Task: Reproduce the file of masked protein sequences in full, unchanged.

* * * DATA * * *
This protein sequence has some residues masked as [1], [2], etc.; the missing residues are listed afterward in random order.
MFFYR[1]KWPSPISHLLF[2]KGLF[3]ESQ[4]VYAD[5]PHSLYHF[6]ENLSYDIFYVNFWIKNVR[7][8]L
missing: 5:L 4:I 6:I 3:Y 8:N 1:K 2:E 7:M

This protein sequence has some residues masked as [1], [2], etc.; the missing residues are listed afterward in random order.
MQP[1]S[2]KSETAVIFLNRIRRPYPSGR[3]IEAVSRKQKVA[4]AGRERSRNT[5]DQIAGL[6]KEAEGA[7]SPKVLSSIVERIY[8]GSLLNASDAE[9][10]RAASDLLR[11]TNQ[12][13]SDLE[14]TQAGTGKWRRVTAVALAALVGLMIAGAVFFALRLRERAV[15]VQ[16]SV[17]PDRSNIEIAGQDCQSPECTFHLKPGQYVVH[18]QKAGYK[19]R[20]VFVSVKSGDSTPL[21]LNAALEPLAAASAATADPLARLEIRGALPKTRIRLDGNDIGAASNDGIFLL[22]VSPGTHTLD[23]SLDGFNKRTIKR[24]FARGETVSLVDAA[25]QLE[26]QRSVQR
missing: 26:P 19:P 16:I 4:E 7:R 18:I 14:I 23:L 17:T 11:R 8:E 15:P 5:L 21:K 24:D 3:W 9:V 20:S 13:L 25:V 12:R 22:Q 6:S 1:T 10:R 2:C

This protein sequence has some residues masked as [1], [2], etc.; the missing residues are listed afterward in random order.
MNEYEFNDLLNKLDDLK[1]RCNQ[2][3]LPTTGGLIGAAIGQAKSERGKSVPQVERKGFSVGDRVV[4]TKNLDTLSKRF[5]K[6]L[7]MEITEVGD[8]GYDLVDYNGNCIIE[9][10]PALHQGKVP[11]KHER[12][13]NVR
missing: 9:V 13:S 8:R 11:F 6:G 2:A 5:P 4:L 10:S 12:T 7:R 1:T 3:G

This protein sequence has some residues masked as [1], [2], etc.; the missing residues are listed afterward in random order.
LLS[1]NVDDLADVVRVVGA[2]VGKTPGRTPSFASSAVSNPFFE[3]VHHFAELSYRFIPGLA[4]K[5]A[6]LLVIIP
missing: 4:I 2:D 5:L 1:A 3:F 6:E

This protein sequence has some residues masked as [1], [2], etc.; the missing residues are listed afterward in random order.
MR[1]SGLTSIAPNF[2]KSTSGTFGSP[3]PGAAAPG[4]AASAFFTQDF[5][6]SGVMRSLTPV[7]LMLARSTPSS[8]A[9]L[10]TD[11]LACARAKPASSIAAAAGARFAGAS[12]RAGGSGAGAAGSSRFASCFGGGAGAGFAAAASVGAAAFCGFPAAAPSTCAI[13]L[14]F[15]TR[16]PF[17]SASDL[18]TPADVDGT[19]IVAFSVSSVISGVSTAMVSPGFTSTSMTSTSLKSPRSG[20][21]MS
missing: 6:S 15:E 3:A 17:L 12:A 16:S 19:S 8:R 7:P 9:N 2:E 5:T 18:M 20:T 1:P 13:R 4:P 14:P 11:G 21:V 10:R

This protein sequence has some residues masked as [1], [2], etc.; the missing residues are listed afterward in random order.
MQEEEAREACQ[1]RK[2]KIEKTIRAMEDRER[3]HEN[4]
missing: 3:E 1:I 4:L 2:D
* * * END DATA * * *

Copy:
This protein sequence has some residues masked as [1], [2], etc.; the missing residues are listed afterward in random order.
MFFYR[1]KWPSPISHLLF[2]KGLF[3]ESQ[4]VYAD[5]PHSLYHF[6]ENLSYDIFYVNFWIKNVR[7][8]L
missing: 5:L 4:I 6:I 3:Y 8:N 1:K 2:E 7:M

This protein sequence has some residues masked as [1], [2], etc.; the missing residues are listed afterward in random order.
MQP[1]S[2]KSETAVIFLNRIRRPYPSGR[3]IEAVSRKQKVA[4]AGRERSRNT[5]DQIAGL[6]KEAEGA[7]SPKVLSSIVERIY[8]GSLLNASDAE[9][10]RAASDLLR[11]TNQ[12][13]SDLE[14]TQAGTGKWRRVTAVALAALVGLMIAGAVFFALRLRERAV[15]VQ[16]SV[17]PDRSNIEIAGQDCQSPECTFHLKPGQYVVH[18]QKAGYK[19]R[20]VFVSVKSGDSTPL[21]LNAALEPLAAASAATADPLARLEIRGALPKTRIRLDGNDIGAASNDGIFLL[22]VSPGTHTLD[23]SLDGFNKRTIKR[24]FARGETVSLVDAA[25]QLE[26]QRSVQR
missing: 26:P 19:P 16:I 4:E 7:R 18:I 14:I 23:L 17:T 11:R 8:E 15:P 5:L 21:K 24:D 3:W 9:V 20:S 13:L 25:V 12:R 22:Q 6:S 1:T 10:R 2:C

This protein sequence has some residues masked as [1], [2], etc.; the missing residues are listed afterward in random order.
MNEYEFNDLLNKLDDLK[1]RCNQ[2][3]LPTTGGLIGAAIGQAKSERGKSVPQVERKGFSVGDRVV[4]TKNLDTLSKRF[5]K[6]L[7]MEITEVGD[8]GYDLVDYNGNCIIE[9][10]PALHQGKVP[11]KHER[12][13]NVR
missing: 9:V 13:S 8:R 11:F 6:G 2:A 5:P 4:L 10:S 12:T 7:R 1:T 3:G

This protein sequence has some residues masked as [1], [2], etc.; the missing residues are listed afterward in random order.
LLS[1]NVDDLADVVRVVGA[2]VGKTPGRTPSFASSAVSNPFFE[3]VHHFAELSYRFIPGLA[4]K[5]A[6]LLVIIP
missing: 4:I 2:D 5:L 1:A 3:F 6:E

This protein sequence has some residues masked as [1], [2], etc.; the missing residues are listed afterward in random order.
MR[1]SGLTSIAPNF[2]KSTSGTFGSP[3]PGAAAPG[4]AASAFFTQDF[5][6]SGVMRSLTPV[7]LMLARSTPSS[8]A[9]L[10]TD[11]LACARAKPASSIAAAAGARFAGAS[12]RAGGSGAGAAGSSRFASCFGGGAGAGFAAAASVGAAAFCGFPAAAPSTCAI[13]L[14]F[15]TR[16]PF[17]SASDL[18]TPADVDGT[19]IVAFSVSSVISGVSTAMVSPGFTSTSMTSTSLKSPRSG[20][21]MS
missing: 6:S 15:E 3:A 17:L 12:A 16:S 19:S 8:R 7:P 9:N 2:E 5:T 18:M 20:T 1:P 13:R 4:P 14:P 11:G 21:V 10:R

This protein sequence has some residues masked as [1], [2], etc.; the missing residues are listed afterward in random order.
MQEEEAREACQ[1]RK[2]KIEKTIRAMEDRER[3]HEN[4]
missing: 3:E 1:I 4:L 2:D